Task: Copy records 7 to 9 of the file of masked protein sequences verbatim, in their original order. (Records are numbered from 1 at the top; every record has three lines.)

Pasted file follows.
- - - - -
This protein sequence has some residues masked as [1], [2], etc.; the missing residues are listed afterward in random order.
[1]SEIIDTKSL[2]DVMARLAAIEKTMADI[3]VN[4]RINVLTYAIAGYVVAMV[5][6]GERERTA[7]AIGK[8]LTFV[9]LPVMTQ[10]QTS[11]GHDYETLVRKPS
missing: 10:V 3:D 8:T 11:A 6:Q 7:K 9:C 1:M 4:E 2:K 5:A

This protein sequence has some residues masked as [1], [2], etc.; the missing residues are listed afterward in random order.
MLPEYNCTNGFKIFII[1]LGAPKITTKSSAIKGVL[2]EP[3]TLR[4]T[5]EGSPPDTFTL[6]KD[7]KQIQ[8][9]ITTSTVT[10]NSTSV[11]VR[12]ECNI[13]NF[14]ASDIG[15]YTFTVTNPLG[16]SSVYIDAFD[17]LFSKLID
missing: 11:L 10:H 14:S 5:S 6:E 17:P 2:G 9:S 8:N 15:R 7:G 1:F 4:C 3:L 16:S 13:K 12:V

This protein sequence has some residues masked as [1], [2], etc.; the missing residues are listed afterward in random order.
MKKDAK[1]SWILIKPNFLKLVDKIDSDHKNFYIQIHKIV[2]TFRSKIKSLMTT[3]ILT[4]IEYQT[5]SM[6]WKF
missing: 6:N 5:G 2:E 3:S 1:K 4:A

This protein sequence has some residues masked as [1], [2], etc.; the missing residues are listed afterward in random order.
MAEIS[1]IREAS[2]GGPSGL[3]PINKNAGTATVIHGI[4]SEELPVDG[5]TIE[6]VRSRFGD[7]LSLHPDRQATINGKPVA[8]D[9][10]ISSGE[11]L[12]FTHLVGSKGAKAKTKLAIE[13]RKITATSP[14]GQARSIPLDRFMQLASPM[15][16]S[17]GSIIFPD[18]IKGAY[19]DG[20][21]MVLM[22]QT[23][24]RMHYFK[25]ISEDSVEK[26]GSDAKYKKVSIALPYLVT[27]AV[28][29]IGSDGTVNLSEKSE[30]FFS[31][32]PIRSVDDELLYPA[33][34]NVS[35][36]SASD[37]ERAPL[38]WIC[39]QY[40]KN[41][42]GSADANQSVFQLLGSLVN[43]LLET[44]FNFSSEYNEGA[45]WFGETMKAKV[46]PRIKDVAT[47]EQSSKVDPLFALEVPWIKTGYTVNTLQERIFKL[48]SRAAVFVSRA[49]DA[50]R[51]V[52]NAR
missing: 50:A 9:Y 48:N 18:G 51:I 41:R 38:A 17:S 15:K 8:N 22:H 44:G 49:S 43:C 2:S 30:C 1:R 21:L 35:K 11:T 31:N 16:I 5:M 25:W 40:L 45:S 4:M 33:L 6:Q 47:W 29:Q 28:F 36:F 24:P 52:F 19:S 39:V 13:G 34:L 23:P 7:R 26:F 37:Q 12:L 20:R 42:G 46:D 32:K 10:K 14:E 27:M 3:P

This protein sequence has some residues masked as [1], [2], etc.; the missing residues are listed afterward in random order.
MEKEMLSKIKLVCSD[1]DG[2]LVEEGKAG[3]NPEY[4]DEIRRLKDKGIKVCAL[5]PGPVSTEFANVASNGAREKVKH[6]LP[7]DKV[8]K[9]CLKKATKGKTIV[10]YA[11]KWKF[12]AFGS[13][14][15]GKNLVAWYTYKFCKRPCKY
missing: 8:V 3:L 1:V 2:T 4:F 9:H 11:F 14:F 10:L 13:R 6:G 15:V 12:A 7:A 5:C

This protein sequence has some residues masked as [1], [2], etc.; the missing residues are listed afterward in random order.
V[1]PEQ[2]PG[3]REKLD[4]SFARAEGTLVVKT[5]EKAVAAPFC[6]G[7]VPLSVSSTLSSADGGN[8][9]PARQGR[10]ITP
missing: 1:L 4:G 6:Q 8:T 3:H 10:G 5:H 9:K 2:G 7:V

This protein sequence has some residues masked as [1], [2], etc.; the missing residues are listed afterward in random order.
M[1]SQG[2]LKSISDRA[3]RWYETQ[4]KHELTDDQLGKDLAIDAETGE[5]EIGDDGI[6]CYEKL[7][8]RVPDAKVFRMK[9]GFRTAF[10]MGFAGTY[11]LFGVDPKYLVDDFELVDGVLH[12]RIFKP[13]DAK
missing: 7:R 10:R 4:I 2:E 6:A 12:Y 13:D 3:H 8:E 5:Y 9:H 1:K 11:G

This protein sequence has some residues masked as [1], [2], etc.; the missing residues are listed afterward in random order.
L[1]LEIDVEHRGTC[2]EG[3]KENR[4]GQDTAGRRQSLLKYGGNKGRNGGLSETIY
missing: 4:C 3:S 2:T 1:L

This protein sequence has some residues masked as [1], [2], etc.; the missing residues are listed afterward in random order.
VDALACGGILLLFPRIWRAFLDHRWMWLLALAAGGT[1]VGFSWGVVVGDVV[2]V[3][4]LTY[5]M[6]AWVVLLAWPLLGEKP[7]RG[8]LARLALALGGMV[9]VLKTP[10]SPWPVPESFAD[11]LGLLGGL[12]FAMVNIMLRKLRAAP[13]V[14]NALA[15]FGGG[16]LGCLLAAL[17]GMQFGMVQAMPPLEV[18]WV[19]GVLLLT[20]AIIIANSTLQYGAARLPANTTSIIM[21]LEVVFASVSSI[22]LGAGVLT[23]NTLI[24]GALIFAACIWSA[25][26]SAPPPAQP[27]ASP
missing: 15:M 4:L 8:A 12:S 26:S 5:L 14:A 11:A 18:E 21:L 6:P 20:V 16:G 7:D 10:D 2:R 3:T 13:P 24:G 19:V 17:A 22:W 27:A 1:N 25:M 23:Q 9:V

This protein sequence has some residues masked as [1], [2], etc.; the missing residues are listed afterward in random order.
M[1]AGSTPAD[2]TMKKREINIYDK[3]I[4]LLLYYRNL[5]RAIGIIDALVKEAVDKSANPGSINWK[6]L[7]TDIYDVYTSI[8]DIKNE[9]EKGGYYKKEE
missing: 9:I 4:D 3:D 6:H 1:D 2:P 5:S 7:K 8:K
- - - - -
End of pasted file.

This protein sequence has some residues masked as [1], [2], etc.; the missing residues are listed afterward in random order.
M[1]SQG[2]LKSISDRA[3]RWYETQ[4]KHELTDDQLGKDLAIDAETGE[5]EIGDDGI[6]CYEKL[7][8]RVPDAKVFRMK[9]GFRTAF[10]MGFAGTY[11]LFGVDPKYLVDDFELVDGVLH[12]RIFKP[13]DAK
missing: 7:R 10:R 4:I 2:E 6:A 12:Y 13:D 3:H 8:E 5:Y 9:H 1:K 11:G

This protein sequence has some residues masked as [1], [2], etc.; the missing residues are listed afterward in random order.
L[1]LEIDVEHRGTC[2]EG[3]KENR[4]GQDTAGRRQSLLKYGGNKGRNGGLSETIY
missing: 4:C 3:S 2:T 1:L

This protein sequence has some residues masked as [1], [2], etc.; the missing residues are listed afterward in random order.
VDALACGGILLLFPRIWRAFLDHRWMWLLALAAGGT[1]VGFSWGVVVGDVV[2]V[3][4]LTY[5]M[6]AWVVLLAWPLLGEKP[7]RG[8]LARLALALGGMV[9]VLKTP[10]SPWPVPESFAD[11]LGLLGGL[12]FAMVNIMLRKLRAAP[13]V[14]NALA[15]FGGG[16]LGCLLAAL[17]GMQFGMVQAMPPLEV[18]WV[19]GVLLLT[20]AIIIANSTLQYGAARLPANTTSIIM[21]LEVVFASVSSI[22]LGAGVLT[23]NTLI[24]GALIFAACIWSA[25][26]SAPPPAQP[27]ASP
missing: 15:M 4:L 8:A 12:S 26:S 5:L 14:A 11:A 18:E 21:L 6:P 20:V 16:G 7:D 10:D 2:R 3:T 13:P 24:G 19:V 17:A 22:W 27:A 1:N 25:M 23:Q 9:V